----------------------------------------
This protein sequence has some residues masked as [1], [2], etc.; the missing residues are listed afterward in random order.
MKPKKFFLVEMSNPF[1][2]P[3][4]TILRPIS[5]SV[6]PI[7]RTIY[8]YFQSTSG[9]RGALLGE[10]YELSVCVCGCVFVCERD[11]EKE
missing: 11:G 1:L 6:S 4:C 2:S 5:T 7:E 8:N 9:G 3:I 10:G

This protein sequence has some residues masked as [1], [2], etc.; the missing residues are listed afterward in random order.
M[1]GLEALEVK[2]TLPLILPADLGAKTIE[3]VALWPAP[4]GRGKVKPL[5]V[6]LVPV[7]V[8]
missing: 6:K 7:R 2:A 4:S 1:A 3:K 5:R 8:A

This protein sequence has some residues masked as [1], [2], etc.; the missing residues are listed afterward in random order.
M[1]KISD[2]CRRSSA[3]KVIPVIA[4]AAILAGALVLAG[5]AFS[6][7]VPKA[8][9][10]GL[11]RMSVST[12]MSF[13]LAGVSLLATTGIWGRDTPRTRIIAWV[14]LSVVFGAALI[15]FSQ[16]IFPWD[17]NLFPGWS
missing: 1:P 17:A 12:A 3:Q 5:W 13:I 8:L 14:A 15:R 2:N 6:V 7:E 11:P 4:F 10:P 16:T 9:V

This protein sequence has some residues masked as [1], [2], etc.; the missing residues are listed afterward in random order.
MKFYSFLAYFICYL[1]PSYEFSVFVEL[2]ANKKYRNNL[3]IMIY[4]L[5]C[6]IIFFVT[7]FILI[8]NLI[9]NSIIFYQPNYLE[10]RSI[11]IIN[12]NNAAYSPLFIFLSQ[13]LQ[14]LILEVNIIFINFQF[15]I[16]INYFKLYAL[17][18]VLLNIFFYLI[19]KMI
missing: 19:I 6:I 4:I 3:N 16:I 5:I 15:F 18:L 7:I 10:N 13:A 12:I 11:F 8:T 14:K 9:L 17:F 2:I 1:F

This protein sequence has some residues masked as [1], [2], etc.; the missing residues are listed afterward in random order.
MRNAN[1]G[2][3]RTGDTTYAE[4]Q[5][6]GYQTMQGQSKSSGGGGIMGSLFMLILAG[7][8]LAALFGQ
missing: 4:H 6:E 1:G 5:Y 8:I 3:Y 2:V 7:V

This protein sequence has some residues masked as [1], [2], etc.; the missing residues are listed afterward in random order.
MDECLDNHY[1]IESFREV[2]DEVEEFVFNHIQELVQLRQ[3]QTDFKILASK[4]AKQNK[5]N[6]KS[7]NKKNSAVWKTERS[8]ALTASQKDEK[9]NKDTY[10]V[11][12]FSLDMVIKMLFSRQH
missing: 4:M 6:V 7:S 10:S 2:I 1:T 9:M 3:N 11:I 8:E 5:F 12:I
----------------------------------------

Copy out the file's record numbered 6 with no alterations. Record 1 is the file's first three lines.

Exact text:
This protein sequence has some residues masked as [1], [2], etc.; the missing residues are listed afterward in random order.
MDECLDNHY[1]IESFREV[2]DEVEEFVFNHIQELVQLRQ[3]QTDFKILASK[4]AKQNK[5]N[6]KS[7]NKKNSAVWKTERS[8]ALTASQKDEK[9]NKDTY[10]V[11][12]FSLDMVIKMLFSRQH
missing: 4:M 6:V 7:S 10:S 2:I 1:T 9:M 3:N 11:I 8:E 5:F 12:I